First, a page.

The Justice Department decided against having FBI agents watch over a search for classified documents conducted by President Biden’s lawyers at his Delaware homes — in part because his attorneys were deemed to be cooperating with the DOJ’s investigation, according to a report.
The Wall Street Journal reported Tuesday that DOJ officials also opted for the hands-off approach in order to avoid complicating future phases of the investigation and to not interfere with special counsel Robert Hur’s work.
According to the Journal, Biden’s attorneys were given permission by the Justice Department to search the 80-year-old president’s Wilmington and Rehoboth Beach residences for sensitive documents and notify the department if any were found so that law enforcement personnel could take custody of them.
The agreement between the DOJ and Biden’s legal team took place after around 10 documents with classified markings — some dealing with Ukraine, Iran and the United Kingdom — were found in the president’s former office at the Penn Biden Center think tank Nov. 2.
When the president’s lawyers discovered the sensitive papers from his time as vice president at the Biden Penn Center they immediately notified the Justice Department, according to White House counsel Ian Sams, which sparked the investigation and the Biden team’s preparations to search other properties for more documents, as well as discussions with the DOJ over the possibility of FBI agents being present for the searches, according to the Wall Street Journal.
The news outlet, citing current and former law enforcement officials, notes that by not utilizing the FBI at an early stage in the investigation, it allows the DOJ to hold the law enforcement agency as a stick in the future, for executing search warrants, if Biden’s team stops cooperating.
The FBI declined to comment to The Post about its role in the investigation.
CBS reporter Weijia Jiang grilled White House press secretary Karine Jean-Pierre at her regular briefing Tuesday afternoon on how the Justice Department investigation could be “independent” when Biden’s lawyers are the ones performing the actual searches for documents.
“You’ve repeatedly emphasized the need — just as you did today — for independence, for the integrity of the Department of Justice investigation, [which is] one reason why you continue to point us to the DOJ. So I wonder why then did the White House counsel go to Wilmington to facilitate the handing-over documents to the DOJ?” Jiang asked Jean-Pierre.
“I appreciate the questions. I know there’s going to continue to be dozens more questions probably today and I will say reach out to the White House Counsel’s Office,” the press secretary said. “I’m just going to leave it there. That is something for them to answer.”
Jiang pressed: “It’s related to something that you keep telling us, which is how much it is important to this White House to separate the White House from the DOJ’s investigation. But the White House counsel was the one to go and facilitate documents, to look for the documents.”
“Again, they’ve been working very closely with the Department of Justice,” Jean-Pierre said. “I would refer you to them if you want to know specifically about their actions, specifically about what they’re doing. I would point you to the White House Counsel’s Office. Look, guys, you guys can ask me this 100 times, 200 times if you wish. I’m going to keep saying the same thing. I hear your question. It’s been asked. It’s been answered. It’s been noted. And we’re just going to try to move on here. And we’re going to move on.”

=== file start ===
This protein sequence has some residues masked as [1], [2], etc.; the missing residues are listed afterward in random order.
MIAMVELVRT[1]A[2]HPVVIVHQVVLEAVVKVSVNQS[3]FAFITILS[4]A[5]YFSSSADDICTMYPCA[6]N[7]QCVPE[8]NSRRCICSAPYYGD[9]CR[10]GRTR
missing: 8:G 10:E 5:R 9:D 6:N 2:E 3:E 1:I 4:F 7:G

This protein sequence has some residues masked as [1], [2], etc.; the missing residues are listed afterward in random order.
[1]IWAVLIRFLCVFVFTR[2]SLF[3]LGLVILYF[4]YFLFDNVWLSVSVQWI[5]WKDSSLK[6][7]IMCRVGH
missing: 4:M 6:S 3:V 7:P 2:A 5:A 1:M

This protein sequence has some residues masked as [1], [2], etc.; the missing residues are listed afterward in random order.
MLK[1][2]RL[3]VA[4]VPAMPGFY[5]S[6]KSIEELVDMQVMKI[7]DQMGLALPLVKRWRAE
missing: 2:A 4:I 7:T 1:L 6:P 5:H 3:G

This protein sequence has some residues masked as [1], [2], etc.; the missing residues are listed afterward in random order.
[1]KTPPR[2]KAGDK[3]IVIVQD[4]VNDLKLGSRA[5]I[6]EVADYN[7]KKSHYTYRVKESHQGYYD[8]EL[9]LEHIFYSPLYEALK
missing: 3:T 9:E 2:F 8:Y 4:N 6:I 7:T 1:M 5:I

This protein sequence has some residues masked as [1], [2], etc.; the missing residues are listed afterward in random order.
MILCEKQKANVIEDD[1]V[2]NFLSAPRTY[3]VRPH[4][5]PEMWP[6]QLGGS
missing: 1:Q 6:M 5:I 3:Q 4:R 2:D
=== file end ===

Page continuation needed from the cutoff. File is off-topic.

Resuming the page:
In response to a different question from Jiang, Jean-Pierre admitted that she was personally unaware of the Nov. 2 discovery of classified documents at the Penn Biden Center until CBS News was preparing to report on the issue, which it did Jan. 9.
Some Republicans have accused the Justice Department of handling Biden’s classified document investigation with kid gloves compared to the federal probe into former President Donald Trump’s mishandling of sensitive material from his White House days.
In August of last year, over a hundred sensitive documents were recovered by federal agents during an FBI raid of Trump’s Mar-a-Lago home in Florida.
“The double standard here is astounding. The underlying behavior at issue — a President’s retention of old classified documents dating back to a past presidency — is materially the same in both cases,” Sen. Josh Hawley (R-Mo.) wrote in a letter to Attorney General Merrick Garland earlier this month.
“But in President Trump’s case, that retention triggered an unprecedented raid on the home of a former president, rationalized with a thicket of partisan doublespeak,” Hawley added, calling on Garland to appoint a special prosecutor, which he did on Jan. 12.
The White House Counsel’s Office has declined to say whether Biden would be willing to sit for an interview with special counsel Hur if asked.
Five more pages of classified documents were discovered in Biden’s Wilmington, Delaware, home this week, the White House said on Saturday, after first claiming that only a single sensitive document was recovered near the president’s locked garage where he stashes his prized 1967 Chevrolet Corvette.
The additional pages were found Thursday, bringing the total number of classified pages found at the home to six, to go along with the 10 found at the Penn Biden Center in November.